That was the week (and more) that was.
Not in our name:
Lyra McKee was shot dead in Derry. The country was aghast. Her friends daubed red hands on the offices of the dissident Republicans, Saoradh. ‘Blood on their hands.’ Indeed. They have and for what? Their effrontery to march in Dublin at the GPO was wicked. They insult our history however confusing part of that can be. Young Lyra stirred the fear of many. The Good Friday agreement. The fragility of peace. The absence of the Assembly. The fraught nature of Brexit and its possible effect on peace. How can the politicians be so useless? They are juggling with a ‘treasure.’ We did expect the women in leadership to be more capable of working things out! They may drop it and ‘peace’ can be smashed into smithereens.
Comedian Zelenskiy is elected – in The Ukraine. He played the President. Now he can be the President. There is also a Clown in the White House who plays the President. Donald is blessed in having Barr (AG) to brazenly avow no obstruction. Words mean whatever we want them to mean! Trump was elected despite his crudity and simplicity. Romney was right. Donald is an embarrassment to America and to the world. Siso wants a long life in Egypt. Very strange behaviour.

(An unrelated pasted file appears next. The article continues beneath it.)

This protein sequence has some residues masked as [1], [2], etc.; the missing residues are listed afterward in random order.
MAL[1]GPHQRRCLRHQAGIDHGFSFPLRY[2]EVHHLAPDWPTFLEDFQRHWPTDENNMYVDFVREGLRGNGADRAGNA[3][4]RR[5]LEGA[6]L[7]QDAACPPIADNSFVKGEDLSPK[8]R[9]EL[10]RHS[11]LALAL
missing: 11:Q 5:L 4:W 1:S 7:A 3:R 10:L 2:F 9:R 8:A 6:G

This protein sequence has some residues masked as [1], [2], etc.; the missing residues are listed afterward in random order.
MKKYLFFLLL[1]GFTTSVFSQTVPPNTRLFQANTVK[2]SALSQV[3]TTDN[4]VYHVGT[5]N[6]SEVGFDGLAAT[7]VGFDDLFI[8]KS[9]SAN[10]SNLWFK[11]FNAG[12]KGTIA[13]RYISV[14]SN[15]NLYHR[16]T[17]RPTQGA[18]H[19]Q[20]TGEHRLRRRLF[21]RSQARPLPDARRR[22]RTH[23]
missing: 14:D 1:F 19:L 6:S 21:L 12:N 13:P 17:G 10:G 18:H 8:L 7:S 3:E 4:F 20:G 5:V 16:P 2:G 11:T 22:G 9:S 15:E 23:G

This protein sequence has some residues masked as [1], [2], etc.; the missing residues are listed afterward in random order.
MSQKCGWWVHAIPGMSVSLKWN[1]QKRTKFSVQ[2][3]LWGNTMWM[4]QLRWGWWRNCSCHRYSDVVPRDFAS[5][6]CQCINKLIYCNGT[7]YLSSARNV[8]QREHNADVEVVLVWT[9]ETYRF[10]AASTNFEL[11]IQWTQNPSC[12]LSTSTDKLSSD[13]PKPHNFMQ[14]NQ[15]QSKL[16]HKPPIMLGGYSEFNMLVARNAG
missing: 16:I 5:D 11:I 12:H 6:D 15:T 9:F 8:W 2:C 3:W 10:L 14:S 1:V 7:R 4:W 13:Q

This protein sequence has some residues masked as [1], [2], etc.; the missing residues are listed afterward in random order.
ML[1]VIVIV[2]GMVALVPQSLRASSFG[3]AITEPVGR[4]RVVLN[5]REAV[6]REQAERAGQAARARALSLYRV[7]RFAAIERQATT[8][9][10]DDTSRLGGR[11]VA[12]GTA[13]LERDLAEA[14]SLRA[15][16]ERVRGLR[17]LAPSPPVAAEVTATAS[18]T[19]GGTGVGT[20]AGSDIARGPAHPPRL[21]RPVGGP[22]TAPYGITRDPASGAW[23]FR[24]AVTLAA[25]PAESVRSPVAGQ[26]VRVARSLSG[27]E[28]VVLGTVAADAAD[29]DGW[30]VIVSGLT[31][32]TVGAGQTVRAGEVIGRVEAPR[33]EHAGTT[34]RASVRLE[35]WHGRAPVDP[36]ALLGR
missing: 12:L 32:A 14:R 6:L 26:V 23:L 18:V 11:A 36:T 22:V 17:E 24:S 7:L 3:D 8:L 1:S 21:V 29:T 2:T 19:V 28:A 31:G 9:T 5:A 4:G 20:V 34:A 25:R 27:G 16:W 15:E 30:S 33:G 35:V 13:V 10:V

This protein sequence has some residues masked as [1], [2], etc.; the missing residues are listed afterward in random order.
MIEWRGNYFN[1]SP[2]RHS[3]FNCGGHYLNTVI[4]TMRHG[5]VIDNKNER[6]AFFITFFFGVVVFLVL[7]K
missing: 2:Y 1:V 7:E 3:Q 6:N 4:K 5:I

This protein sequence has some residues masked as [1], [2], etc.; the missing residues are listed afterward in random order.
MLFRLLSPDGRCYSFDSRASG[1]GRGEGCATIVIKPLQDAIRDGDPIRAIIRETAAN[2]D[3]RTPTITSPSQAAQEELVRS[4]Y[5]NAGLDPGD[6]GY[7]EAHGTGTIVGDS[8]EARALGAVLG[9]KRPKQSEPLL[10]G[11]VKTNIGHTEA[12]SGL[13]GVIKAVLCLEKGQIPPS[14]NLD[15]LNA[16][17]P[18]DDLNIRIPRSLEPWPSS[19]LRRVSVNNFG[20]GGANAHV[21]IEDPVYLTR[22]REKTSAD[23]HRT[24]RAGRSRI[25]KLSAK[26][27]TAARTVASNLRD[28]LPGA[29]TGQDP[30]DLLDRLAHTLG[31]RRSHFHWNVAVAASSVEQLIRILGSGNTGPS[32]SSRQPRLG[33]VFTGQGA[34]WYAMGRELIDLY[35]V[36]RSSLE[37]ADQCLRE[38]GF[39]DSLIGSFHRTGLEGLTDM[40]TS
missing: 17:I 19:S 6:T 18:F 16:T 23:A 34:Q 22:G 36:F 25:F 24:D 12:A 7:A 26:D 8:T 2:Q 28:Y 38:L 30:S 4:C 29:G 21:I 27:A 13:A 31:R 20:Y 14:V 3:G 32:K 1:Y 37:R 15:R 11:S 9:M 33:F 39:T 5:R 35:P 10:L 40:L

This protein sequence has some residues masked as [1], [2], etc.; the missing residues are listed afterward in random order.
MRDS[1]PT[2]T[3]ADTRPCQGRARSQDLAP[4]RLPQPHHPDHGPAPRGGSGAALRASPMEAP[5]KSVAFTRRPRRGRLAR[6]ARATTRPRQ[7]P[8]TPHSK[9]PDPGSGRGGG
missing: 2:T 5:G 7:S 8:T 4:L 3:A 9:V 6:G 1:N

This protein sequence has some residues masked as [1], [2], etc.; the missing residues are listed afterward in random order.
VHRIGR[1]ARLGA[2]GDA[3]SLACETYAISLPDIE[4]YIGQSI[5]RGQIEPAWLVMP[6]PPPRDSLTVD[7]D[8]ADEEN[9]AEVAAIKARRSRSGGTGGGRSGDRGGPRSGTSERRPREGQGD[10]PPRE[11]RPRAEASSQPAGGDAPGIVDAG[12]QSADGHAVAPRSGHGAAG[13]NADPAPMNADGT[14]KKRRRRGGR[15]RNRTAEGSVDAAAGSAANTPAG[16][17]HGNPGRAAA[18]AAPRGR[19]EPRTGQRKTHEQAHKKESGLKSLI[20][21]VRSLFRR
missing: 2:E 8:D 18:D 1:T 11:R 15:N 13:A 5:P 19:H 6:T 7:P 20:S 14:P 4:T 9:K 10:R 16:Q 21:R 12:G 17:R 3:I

Sri Lanka sees madness on Easter day. 321 so far are dead. What kind of ideology can shape such a commitment to evil? How can anyone justify such pandemonium and destruction of life? The more we observe the stupidity of humanity; the more the fabrication of ‘original sin’ makes sense. Well almost. What is happening us? There is such a need for subtleties and sensitivities of Christianity if we could show it. Despite a collective despair betimes; the quiet lives of many and the wonder of nature speaks to our hearts and hope overwhelms depression at the core of Easter time and Resurrection.
The Spires of Notre Dame and The Annunciation:
Notre Dame goes on fire. The bees are safe. The ‘crown of thorns’ is saved. The Cross glares out of the burnt building. Paris and France erupts with a downpour of tears. ‘The soul of France’ has to be rebuilt. Fascinating. The rich pledge a billion. There is a five year plan. I grasp some of this but wonder. The spire fell. The spire here in Finglas hasn’t fallen yet but it will shortly. Notre Dame did speak of God. The Spire at the Annunciation spoke of God loudly. But we are in a new age. A building can be admired. But the God of the building may be ignored. There is something incoherent here. I am never convinced by a groundswell of emotion. A Diana moment. At least the singing was good as the fire raged. Ave Maria. Yes.
Falou and Vunipola